scr
straight hair

A segment on "Good Morning America" today really hit a nerve in me. It was a piece on Brazilian hair straightening, questioning whether these treatments are safe or not. A few things got me: the segment showed that even the Brazilian treatments that claim to be formaldehyde-free contained this potentially cancer-causing chemical. Chemists at the Oregon Occupation Heath and Safety Administration and the Oregon Health and Science University's Center for Research on Occupational and Environmental Toxicology tested samples of straightening products labeled “formaldehyde-free” and found that some had a whopping 8-10 percent of this carcinogen! So even though companies that have more than .1% have to put this on their labels, these companies were NOT doing that. They also found other chemicals in the samples that were not quantified in the lab, including methanol and ethanol. These experts also talked about the fact that even small amounts of formaldehyde can cause difficulty breathing, nose bleeds and eye irritation (something stylists have complained about). In fact, even one of the women having her hair straightened in the segment admitted that her eyes were burning.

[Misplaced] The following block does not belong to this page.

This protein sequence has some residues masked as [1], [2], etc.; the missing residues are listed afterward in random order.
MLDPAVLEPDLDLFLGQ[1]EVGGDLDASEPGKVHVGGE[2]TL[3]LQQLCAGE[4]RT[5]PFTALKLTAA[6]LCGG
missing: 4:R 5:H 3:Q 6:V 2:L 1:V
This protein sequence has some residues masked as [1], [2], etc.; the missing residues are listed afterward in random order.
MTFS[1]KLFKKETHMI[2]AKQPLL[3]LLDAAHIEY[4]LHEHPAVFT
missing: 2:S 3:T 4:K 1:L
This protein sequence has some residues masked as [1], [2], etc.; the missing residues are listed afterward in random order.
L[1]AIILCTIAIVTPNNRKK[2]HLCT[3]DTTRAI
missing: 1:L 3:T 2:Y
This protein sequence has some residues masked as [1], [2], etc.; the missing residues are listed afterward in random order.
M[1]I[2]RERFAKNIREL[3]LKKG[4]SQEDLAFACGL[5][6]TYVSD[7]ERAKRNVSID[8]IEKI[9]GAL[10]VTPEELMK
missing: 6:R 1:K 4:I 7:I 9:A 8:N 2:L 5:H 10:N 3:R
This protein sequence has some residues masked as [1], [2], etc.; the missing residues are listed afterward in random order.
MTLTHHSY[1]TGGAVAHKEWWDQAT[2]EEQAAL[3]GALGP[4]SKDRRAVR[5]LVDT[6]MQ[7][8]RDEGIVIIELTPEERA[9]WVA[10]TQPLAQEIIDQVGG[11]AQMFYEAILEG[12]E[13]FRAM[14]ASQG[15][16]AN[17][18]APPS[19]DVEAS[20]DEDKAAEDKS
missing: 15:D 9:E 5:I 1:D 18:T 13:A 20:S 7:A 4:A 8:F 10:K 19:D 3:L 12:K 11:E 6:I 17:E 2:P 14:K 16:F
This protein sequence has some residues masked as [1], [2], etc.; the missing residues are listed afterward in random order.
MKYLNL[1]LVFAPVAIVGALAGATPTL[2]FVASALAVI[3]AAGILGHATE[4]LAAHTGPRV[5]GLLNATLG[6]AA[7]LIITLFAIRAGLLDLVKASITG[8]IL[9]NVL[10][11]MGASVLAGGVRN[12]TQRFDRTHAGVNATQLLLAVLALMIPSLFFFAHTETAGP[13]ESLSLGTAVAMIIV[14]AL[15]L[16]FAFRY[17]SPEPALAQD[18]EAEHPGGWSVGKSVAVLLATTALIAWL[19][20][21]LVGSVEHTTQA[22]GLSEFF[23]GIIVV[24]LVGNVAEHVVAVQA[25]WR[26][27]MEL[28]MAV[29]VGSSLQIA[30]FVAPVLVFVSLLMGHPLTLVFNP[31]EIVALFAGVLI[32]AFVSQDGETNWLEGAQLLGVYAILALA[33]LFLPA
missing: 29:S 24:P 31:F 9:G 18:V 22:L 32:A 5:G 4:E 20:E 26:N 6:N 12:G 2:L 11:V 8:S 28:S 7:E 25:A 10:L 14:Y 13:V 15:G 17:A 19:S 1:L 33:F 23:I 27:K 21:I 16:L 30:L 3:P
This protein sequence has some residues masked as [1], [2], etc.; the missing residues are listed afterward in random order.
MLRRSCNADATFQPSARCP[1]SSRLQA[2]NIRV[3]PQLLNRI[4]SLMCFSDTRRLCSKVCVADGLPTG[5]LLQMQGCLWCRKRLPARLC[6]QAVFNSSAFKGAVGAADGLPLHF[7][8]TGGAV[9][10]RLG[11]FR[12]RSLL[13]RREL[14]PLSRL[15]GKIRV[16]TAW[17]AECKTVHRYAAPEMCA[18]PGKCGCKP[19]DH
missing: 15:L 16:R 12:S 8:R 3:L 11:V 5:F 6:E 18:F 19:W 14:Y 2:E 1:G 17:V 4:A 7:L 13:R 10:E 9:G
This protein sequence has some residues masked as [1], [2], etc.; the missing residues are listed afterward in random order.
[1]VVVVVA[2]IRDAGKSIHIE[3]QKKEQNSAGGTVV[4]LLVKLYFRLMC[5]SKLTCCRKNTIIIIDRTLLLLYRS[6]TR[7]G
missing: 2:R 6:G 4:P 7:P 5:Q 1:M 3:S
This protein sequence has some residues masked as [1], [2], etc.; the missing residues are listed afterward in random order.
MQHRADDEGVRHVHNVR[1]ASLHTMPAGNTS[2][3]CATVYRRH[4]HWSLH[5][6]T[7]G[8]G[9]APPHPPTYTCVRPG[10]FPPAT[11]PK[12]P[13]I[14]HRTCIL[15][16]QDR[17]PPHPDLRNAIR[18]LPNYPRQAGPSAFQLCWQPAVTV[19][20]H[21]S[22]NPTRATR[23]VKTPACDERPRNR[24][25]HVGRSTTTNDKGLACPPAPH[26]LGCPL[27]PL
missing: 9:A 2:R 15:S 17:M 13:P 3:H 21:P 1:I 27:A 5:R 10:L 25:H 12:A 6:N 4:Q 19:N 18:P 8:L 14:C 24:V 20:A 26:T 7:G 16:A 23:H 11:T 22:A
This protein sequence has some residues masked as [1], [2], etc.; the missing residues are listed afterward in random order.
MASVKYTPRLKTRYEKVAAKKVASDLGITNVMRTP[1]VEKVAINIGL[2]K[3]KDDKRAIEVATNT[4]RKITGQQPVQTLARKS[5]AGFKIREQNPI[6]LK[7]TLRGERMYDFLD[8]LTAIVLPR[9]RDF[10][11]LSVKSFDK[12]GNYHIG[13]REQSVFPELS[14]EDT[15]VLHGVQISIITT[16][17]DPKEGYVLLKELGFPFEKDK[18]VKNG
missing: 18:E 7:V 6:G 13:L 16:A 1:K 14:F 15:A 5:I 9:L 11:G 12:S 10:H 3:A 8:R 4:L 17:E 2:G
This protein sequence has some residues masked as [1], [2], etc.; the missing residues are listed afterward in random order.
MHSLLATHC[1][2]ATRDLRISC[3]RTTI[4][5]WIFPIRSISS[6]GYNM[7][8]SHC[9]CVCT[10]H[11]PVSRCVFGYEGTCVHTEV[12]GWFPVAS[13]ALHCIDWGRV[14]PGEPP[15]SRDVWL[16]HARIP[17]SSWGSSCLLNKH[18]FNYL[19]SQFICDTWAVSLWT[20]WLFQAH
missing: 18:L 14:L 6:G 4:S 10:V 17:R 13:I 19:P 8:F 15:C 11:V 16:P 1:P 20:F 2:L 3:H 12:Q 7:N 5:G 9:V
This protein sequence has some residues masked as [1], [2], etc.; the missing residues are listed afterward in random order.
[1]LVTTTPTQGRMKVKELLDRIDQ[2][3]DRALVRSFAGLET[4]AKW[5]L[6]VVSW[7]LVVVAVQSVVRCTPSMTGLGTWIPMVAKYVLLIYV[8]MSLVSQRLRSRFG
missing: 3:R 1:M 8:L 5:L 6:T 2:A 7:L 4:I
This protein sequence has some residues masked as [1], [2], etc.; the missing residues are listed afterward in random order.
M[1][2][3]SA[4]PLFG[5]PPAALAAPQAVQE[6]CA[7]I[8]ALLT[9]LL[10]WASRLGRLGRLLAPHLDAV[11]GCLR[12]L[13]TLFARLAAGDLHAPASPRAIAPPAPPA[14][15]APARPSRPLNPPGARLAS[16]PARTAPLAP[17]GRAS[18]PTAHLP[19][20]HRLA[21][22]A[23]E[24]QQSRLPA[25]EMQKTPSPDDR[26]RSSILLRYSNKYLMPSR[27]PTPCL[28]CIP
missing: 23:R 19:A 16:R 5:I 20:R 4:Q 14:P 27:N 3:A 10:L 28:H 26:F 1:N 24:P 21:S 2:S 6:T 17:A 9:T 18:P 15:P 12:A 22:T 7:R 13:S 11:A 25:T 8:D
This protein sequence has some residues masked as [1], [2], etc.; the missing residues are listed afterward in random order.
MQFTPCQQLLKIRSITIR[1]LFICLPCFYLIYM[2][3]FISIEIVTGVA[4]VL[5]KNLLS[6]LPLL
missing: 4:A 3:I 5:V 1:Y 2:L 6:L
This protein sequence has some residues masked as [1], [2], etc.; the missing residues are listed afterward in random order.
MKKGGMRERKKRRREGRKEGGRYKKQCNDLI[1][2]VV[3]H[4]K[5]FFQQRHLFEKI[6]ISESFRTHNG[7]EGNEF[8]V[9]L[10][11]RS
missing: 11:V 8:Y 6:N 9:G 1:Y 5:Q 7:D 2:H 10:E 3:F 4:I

But I really saw myself when they showed both women after they had their hair done. Despite the fact that there were potential health risks in the chemicals that had just been applied to their hair —one being cancer—and that one woman’s eyes were watering as she got it done, they didn’t care. Their smooth, straight strands were more important than their health! I remember feeling this way when I got my hair straightened. Though the treatment I did wasn’t the Brazilian, I still remember thinking that I didn’t care what it contained. I didn’t care that the chemicals stung my nose and eyes. I didn’t care that the flat iron was burning my scalp (and that I’d have a few scabs on it for days after). It got my hair straight and that’s all that mattered. Now I realize how dumb that was. Plus, in my opinion, neither one of the women looked better when their hair was straight! Even their slightly frizzy curls in the “before” photos looked more flattering than the poker-straight hair that looked so obviously NOT natural. (One of them actually looked beautiful and years younger in her “before” photo). Their best bet would be to figure out how to make their hair’s natural texture look its best. I’m not saying these women MUST live with frizz or out of control curls—they don’t. But as I learned from Lorraine Massey, co-owner of Devachan Salons and Deva Spa and my co-author for the upcoming book "Curly Girl: The Handbook," just figuring out how much conditioner and gel your hair needs and letting it dry without touching it (a challenge, I know) can change how it looks without all the time, money and most of all health risks! ("Good Morning America" anchor Robin Roberts said she asked her hair stylist about it and the stylist said she would NEVER do these treatments because of their potential risks.)